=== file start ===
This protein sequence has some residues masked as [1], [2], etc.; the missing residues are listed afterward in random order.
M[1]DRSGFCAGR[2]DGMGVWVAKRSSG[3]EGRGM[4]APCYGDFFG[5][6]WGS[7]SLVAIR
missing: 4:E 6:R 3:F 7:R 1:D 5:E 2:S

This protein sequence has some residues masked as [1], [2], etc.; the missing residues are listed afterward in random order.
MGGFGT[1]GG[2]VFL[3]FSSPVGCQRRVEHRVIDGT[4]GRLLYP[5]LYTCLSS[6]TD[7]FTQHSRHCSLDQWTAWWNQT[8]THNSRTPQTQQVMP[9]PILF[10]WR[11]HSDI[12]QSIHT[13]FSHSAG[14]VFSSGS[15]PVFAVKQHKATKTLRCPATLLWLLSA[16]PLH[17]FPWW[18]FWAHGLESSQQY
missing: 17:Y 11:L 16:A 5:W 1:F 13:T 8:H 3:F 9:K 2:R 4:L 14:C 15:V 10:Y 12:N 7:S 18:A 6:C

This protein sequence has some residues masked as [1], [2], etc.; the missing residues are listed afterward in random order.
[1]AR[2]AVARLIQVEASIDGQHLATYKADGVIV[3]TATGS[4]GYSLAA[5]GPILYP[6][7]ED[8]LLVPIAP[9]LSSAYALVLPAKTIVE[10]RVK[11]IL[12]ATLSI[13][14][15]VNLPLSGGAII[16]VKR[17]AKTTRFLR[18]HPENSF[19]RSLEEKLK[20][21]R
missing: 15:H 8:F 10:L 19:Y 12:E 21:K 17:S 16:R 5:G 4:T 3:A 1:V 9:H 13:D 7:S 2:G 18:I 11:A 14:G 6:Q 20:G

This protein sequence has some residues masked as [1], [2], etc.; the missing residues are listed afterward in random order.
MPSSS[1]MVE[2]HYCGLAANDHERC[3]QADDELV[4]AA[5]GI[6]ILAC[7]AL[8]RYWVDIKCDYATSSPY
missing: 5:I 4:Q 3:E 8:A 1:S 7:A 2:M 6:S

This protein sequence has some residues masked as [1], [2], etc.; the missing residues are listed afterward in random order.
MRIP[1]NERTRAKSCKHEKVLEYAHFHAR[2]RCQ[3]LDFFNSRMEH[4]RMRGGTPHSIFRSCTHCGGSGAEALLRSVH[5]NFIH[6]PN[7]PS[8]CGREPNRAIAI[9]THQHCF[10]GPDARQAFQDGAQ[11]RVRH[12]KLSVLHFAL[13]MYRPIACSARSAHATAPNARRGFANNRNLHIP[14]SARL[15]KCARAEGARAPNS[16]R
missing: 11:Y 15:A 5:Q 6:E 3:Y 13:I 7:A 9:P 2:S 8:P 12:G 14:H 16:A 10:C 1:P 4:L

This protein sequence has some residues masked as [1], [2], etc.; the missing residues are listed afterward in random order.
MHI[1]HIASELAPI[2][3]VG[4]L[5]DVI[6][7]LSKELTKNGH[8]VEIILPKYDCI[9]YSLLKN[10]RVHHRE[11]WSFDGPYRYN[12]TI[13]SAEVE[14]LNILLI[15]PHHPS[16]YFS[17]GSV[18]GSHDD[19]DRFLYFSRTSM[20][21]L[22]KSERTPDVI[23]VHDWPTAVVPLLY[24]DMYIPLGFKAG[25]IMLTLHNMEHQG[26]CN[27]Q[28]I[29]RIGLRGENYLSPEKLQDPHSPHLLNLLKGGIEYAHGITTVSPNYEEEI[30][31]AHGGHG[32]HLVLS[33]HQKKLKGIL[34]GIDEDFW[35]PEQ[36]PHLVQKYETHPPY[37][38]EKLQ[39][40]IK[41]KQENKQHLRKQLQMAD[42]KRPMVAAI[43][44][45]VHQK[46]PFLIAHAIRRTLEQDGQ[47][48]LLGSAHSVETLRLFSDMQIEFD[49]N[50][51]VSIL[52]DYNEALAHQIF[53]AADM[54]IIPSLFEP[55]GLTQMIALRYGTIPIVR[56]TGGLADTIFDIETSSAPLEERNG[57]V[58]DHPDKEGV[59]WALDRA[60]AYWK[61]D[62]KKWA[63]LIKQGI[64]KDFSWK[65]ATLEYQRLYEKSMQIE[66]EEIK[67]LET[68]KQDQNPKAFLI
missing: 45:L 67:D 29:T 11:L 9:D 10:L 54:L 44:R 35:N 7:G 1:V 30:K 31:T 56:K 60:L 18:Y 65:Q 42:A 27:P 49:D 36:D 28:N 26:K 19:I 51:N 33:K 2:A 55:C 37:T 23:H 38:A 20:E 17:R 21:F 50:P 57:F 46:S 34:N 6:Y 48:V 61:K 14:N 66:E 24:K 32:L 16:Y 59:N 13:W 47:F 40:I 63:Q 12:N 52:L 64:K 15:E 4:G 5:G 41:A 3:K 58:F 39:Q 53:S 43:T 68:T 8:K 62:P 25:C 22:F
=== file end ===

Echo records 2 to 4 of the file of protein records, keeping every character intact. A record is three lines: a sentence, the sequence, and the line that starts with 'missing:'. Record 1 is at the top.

This protein sequence has some residues masked as [1], [2], etc.; the missing residues are listed afterward in random order.
MGGFGT[1]GG[2]VFL[3]FSSPVGCQRRVEHRVIDGT[4]GRLLYP[5]LYTCLSS[6]TD[7]FTQHSRHCSLDQWTAWWNQT[8]THNSRTPQTQQVMP[9]PILF[10]WR[11]HSDI[12]QSIHT[13]FSHSAG[14]VFSSGS[15]PVFAVKQHKATKTLRCPATLLWLLSA[16]PLH[17]FPWW[18]FWAHGLESSQQY
missing: 17:Y 11:L 16:A 5:W 1:F 13:T 8:H 3:F 9:K 2:R 4:L 14:C 15:V 10:Y 12:N 7:S 18:A 6:C

This protein sequence has some residues masked as [1], [2], etc.; the missing residues are listed afterward in random order.
[1]AR[2]AVARLIQVEASIDGQHLATYKADGVIV[3]TATGS[4]GYSLAA[5]GPILYP[6][7]ED[8]LLVPIAP[9]LSSAYALVLPAKTIVE[10]RVK[11]IL[12]ATLSI[13][14][15]VNLPLSGGAII[16]VKR[17]AKTTRFLR[18]HPENSF[19]RSLEEKLK[20][21]R
missing: 15:H 8:F 10:L 19:Y 12:E 21:K 17:S 16:R 5:G 4:T 3:A 1:V 9:H 13:D 7:S 2:G 18:I 11:A 14:G 6:Q 20:G

This protein sequence has some residues masked as [1], [2], etc.; the missing residues are listed afterward in random order.
MPSSS[1]MVE[2]HYCGLAANDHERC[3]QADDELV[4]AA[5]GI[6]ILAC[7]AL[8]RYWVDIKCDYATSSPY
missing: 5:I 4:Q 3:E 8:A 1:S 7:A 2:M 6:S